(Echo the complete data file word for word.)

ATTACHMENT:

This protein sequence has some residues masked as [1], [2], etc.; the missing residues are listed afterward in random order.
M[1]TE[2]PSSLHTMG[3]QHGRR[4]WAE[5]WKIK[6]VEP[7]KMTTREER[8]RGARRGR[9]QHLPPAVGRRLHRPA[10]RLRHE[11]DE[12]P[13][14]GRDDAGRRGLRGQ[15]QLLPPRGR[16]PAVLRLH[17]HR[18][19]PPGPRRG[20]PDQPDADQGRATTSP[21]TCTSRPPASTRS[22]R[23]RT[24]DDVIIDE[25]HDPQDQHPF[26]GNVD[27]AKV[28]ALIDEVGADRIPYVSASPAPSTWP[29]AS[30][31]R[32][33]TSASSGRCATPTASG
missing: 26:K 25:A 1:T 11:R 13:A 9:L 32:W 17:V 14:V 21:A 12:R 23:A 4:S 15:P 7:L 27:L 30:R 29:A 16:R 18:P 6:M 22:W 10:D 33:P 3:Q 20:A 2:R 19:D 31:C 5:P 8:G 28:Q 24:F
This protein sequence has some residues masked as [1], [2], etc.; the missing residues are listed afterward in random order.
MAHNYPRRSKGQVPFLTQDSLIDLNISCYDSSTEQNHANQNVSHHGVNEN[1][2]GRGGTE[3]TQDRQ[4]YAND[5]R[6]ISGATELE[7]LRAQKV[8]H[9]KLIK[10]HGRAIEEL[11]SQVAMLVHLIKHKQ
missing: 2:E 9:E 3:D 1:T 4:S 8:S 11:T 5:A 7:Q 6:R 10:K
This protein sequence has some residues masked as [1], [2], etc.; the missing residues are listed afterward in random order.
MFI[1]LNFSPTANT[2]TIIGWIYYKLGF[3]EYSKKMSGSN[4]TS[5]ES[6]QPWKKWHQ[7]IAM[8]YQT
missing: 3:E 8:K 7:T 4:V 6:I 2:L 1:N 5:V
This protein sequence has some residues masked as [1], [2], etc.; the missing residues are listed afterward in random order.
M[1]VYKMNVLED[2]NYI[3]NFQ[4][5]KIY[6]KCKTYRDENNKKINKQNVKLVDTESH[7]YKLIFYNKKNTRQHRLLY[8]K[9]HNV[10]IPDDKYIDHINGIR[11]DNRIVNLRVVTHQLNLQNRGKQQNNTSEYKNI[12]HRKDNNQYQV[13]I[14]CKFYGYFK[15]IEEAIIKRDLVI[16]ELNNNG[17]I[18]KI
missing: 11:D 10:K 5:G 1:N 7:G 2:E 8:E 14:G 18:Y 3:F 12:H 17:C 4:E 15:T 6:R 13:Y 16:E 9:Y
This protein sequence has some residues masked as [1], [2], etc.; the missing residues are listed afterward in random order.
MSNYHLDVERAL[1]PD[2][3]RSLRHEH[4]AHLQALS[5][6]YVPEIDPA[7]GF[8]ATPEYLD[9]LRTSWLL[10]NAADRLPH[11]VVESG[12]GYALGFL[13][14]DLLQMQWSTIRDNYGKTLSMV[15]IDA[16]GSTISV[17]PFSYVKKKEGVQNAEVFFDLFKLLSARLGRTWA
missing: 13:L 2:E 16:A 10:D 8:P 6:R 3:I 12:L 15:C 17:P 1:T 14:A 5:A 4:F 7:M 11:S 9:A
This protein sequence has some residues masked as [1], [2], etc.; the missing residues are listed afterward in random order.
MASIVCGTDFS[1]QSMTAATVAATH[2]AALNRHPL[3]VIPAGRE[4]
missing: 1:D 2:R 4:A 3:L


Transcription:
This protein sequence has some residues masked as [1], [2], etc.; the missing residues are listed afterward in random order.
M[1]TE[2]PSSLHTMG[3]QHGRR[4]WAE[5]WKIK[6]VEP[7]KMTTREER[8]RGARRGR[9]QHLPPAVGRRLHRPA[10]RLRHE[11]DE[12]P[13][14]GRDDAGRRGLRGQ[15]QLLPPRGR[16]PAVLRLH[17]HR[18][19]PPGPRRG[20]PDQPDADQGRATTSP[21]TCTSRPPASTRS[22]R[23]RT[24]DDVIIDE[25]HDPQDQHPF[26]GNVD[27]AKV[28]ALIDEVGADRIPYVSASPAPSTWP[29]AS[30][31]R[32][33]TSASSGRCATPTASG
missing: 26:K 25:A 1:T 11:R 13:A 9:L 32:W 17:V 14:V 21:A 12:R 23:A 4:S 15:P 7:L 27:L 30:R 29:A 16:R 18:P 6:M 22:W 10:D 33:P 3:Q 20:A 2:R 19:D 31:C 5:P 8:G 28:Q 24:F
This protein sequence has some residues masked as [1], [2], etc.; the missing residues are listed afterward in random order.
MAHNYPRRSKGQVPFLTQDSLIDLNISCYDSSTEQNHANQNVSHHGVNEN[1][2]GRGGTE[3]TQDRQ[4]YAND[5]R[6]ISGATELE[7]LRAQKV[8]H[9]KLIK[10]HGRAIEEL[11]SQVAMLVHLIKHKQ
missing: 2:E 9:E 3:D 1:T 4:S 8:S 11:T 5:A 7:Q 6:R 10:K
This protein sequence has some residues masked as [1], [2], etc.; the missing residues are listed afterward in random order.
MFI[1]LNFSPTANT[2]TIIGWIYYKLGF[3]EYSKKMSGSN[4]TS[5]ES[6]QPWKKWHQ[7]IAM[8]YQT
missing: 3:E 8:K 7:T 4:V 6:I 2:L 1:N 5:V
This protein sequence has some residues masked as [1], [2], etc.; the missing residues are listed afterward in random order.
M[1]VYKMNVLED[2]NYI[3]NFQ[4][5]KIY[6]KCKTYRDENNKKINKQNVKLVDTESH[7]YKLIFYNKKNTRQHRLLY[8]K[9]HNV[10]IPDDKYIDHINGIR[11]DNRIVNLRVVTHQLNLQNRGKQQNNTSEYKNI[12]HRKDNNQYQV[13]I[14]CKFYGYFK[15]IEEAIIKRDLVI[16]ELNNNG[17]I[18]KI
missing: 11:D 10:K 5:G 1:N 7:G 2:E 8:E 14:G 18:Y 3:F 12:H 17:C 4:E 15:T 6:R 13:Y 16:E 9:Y
This protein sequence has some residues masked as [1], [2], etc.; the missing residues are listed afterward in random order.
MSNYHLDVERAL[1]PD[2][3]RSLRHEH[4]AHLQALS[5][6]YVPEIDPA[7]GF[8]ATPEYLD[9]LRTSWLL[10]NAADRLPH[11]VVESG[12]GYALGFL[13][14]DLLQMQWSTIRDNYGKTLSMV[15]IDA[16]GSTISV[17]PFSYVKKKEGVQNAEVFFDLFKLLSARLGRTWA
missing: 13:L 2:E 16:A 10:D 8:P 6:R 3:I 12:L 15:C 17:P 1:T 14:A 5:A 4:F 7:M 11:S 9:A
This protein sequence has some residues masked as [1], [2], etc.; the missing residues are listed afterward in random order.
MASIVCGTDFS[1]QSMTAATVAATH[2]AALNRHPL[3]VIPAGRE[4]
missing: 1:D 2:R 4:A 3:L